Part of the Navajo warrior tradition was the willingness to engage the enemy in battle. The qualities of a warrior included strength, honor, pride, devotion and wisdom. These same qualities and tradition can be found in our modern day warriors. Those who have sworn an oath to serve and protect have shown not only the willingness, but the courage to face whatever comes each day. But the Navajo warriors also knew they needed each other and they knew when to seek the support of the tribe.
The conclusion of Senator Dole’s forward in “Courage After Fire” is very poignant in pointing out true courage. I don’t think I could put it any better. It reads: “In battle, courage means sacrificing our own well-being for fellow soldiers and for our country. After battle, courage means concentrating on and being honest with ourselves, using all the tools we can gather to lead the best life we can, and, by example, giving something to those who will follow in our footsteps.”
A law enforcement officer will experience critical incidents. If you are in this career field long enough you will see death. You may find yourself in a position where you have to take a life, and will very likely know someone who does. It is part of the calling of being in law enforcement.
When you do experience a critical incident, be prepared. Don’t hesitate to embrace your own rituals. Seek strength from your spiritual side and get support from your own faith community. Talk to the Chaplain and get support. This will help build your resilience. Above all, know yourself, and know when you need to have the courage to seek help from a safe person, and then don’t put it off.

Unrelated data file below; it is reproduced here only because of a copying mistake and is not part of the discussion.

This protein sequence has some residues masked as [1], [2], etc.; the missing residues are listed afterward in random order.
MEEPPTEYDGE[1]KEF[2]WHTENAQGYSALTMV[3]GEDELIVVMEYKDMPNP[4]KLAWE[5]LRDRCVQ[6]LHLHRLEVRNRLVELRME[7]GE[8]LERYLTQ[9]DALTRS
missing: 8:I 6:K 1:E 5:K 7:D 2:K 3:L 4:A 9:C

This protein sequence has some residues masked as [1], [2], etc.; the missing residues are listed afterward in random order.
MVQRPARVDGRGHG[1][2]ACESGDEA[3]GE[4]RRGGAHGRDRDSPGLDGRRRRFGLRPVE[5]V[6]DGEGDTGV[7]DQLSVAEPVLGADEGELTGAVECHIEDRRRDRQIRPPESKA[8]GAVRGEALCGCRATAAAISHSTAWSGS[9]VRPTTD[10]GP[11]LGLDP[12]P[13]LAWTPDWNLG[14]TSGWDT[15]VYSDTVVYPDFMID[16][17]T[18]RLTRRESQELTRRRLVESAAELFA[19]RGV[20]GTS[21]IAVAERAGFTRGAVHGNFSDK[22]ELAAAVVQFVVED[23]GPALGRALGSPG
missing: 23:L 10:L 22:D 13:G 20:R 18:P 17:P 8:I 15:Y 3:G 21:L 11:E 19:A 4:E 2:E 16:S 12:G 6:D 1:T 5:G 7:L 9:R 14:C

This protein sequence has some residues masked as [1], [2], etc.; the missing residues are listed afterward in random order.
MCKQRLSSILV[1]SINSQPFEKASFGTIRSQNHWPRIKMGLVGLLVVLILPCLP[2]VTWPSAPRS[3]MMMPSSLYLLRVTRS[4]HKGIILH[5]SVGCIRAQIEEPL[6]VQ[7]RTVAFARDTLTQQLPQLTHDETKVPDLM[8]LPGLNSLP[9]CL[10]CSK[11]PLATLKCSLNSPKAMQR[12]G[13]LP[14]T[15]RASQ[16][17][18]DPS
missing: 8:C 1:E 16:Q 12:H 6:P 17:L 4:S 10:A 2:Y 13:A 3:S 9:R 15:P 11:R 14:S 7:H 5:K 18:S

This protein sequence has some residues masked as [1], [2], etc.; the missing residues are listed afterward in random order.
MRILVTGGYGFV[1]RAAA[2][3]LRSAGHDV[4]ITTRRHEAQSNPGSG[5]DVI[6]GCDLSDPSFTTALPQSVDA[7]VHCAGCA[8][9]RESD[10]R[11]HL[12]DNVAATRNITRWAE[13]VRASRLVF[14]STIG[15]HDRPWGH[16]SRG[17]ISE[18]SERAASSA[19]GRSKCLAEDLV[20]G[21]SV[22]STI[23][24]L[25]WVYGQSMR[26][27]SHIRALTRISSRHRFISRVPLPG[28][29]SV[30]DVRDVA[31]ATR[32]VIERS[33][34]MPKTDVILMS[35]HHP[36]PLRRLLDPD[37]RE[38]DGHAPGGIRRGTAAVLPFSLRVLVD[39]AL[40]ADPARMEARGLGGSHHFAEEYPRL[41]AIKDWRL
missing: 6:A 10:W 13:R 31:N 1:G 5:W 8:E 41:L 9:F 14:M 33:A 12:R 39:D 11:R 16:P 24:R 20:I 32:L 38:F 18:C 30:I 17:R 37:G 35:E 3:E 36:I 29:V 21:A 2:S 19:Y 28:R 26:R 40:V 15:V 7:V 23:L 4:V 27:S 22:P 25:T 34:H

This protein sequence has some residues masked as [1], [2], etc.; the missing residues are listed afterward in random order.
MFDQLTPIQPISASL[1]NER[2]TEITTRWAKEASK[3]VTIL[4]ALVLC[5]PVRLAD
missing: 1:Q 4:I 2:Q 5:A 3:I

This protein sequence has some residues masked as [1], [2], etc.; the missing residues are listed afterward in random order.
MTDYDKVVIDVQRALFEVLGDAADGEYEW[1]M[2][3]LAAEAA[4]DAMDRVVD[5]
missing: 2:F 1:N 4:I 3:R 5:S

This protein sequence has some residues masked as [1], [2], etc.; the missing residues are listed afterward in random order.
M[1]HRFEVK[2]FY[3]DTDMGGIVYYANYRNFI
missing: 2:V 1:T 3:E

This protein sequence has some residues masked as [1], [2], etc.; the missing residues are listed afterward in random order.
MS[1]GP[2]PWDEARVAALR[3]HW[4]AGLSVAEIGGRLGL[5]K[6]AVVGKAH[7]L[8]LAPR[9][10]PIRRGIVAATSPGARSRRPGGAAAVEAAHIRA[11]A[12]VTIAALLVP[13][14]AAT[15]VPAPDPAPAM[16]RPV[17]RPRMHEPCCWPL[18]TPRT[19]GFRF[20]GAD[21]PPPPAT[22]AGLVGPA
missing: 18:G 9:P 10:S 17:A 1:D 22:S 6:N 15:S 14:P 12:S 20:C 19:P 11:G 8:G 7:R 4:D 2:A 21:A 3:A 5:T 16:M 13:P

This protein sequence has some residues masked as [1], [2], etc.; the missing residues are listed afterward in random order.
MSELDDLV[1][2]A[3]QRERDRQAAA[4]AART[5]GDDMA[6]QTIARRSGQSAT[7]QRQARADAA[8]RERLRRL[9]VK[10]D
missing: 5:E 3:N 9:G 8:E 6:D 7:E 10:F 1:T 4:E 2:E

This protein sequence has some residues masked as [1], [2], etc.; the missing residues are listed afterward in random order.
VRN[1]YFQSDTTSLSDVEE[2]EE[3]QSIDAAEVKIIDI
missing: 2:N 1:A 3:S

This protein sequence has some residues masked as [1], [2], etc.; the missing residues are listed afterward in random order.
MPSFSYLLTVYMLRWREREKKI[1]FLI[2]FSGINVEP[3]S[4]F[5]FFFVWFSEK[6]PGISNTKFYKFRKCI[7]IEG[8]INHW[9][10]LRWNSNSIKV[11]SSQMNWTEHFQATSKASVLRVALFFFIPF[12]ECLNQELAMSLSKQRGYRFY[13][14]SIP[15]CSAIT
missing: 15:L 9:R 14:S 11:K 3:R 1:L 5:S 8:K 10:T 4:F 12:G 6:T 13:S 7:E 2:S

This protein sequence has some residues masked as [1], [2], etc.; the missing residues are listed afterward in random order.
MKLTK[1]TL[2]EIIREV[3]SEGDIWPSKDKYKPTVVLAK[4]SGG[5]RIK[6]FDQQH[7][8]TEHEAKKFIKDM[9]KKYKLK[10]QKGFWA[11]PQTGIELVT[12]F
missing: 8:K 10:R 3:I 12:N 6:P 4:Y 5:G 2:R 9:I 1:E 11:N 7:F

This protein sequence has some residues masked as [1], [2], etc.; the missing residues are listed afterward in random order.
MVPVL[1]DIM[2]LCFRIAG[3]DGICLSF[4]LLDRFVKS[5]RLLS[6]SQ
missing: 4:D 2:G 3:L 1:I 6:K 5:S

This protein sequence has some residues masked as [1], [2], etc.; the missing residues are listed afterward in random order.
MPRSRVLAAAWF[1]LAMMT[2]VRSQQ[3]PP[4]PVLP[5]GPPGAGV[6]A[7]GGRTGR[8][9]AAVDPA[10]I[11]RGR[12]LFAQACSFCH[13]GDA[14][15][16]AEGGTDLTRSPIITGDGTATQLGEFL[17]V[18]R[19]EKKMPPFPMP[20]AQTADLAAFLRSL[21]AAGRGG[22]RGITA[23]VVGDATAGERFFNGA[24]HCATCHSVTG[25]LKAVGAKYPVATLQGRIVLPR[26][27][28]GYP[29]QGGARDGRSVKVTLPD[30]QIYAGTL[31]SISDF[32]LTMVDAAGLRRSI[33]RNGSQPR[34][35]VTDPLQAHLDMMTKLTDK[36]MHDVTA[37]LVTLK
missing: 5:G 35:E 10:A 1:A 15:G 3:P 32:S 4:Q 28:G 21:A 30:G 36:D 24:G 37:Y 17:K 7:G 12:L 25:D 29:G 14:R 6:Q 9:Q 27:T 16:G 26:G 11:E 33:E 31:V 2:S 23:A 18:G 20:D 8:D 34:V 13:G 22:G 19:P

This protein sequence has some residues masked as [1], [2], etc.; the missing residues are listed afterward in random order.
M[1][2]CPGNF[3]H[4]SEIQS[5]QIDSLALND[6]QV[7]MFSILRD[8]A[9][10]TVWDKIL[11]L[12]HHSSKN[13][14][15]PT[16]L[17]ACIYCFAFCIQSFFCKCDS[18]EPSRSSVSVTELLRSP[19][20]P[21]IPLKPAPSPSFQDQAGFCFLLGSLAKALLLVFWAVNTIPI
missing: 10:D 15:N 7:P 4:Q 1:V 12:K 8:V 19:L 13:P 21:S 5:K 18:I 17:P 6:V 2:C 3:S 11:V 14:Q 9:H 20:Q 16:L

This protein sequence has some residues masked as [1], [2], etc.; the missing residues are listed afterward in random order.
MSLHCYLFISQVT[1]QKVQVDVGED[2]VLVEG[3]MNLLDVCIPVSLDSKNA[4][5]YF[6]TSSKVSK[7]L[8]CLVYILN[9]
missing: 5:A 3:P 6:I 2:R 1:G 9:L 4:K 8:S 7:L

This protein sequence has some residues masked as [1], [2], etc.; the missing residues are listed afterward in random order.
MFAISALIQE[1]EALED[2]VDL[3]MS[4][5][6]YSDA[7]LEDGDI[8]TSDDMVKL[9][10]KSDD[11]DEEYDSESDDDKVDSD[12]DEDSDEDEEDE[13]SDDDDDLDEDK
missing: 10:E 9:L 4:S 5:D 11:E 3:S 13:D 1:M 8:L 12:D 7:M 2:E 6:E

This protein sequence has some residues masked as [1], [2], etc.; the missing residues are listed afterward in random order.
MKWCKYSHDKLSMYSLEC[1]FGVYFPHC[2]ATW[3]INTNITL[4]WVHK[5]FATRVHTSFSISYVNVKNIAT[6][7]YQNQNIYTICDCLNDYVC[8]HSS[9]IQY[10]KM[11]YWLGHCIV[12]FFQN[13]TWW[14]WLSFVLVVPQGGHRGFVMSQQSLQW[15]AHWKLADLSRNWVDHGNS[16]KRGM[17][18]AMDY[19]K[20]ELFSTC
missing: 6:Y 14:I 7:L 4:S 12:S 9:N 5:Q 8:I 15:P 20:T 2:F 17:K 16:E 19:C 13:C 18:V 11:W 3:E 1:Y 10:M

Chaplain Terry Morgan is an ordained minister with over 25 years of experience. He has spent over 12 years as a law enforcement chaplain. He was most recently the Senior Chaplain and Executive Director for the Placer County Law Enforcement Chaplaincy, an agency with 63 paid and volunteer chaplains. He is a Master Chaplain Level member of the International Conference of Police Chaplains, and is a member of the International Critical Incident Stress Foundation. He is Board Certified in Emergency Crisis Response through the American Academy of Experts in Traumatic Stress. And he is a member in good standing, of the California Peer Support Association (CPSA).
Chaplain Morgan earned his Masters degree in Ministry in Public Safety, with an emphasis on Law Enforcement Chaplaincy from Trinity Biblical University and his Bachelors degree in Theology from Pacific Coast Bible College. He has taught Bible college courses, and teaches crisis counseling for chaplains. He is an expert in dealing with traumatic stress, and stress management. He has been frequently published in Officer.com magazine on a variety of topics related to law enforcement. He teaches various ministries how to help their own parishioners through critical incidents, crisis, and traumatic events, while exercising good stress management techniques and preventing compassion fatigue or burn out in their ministers.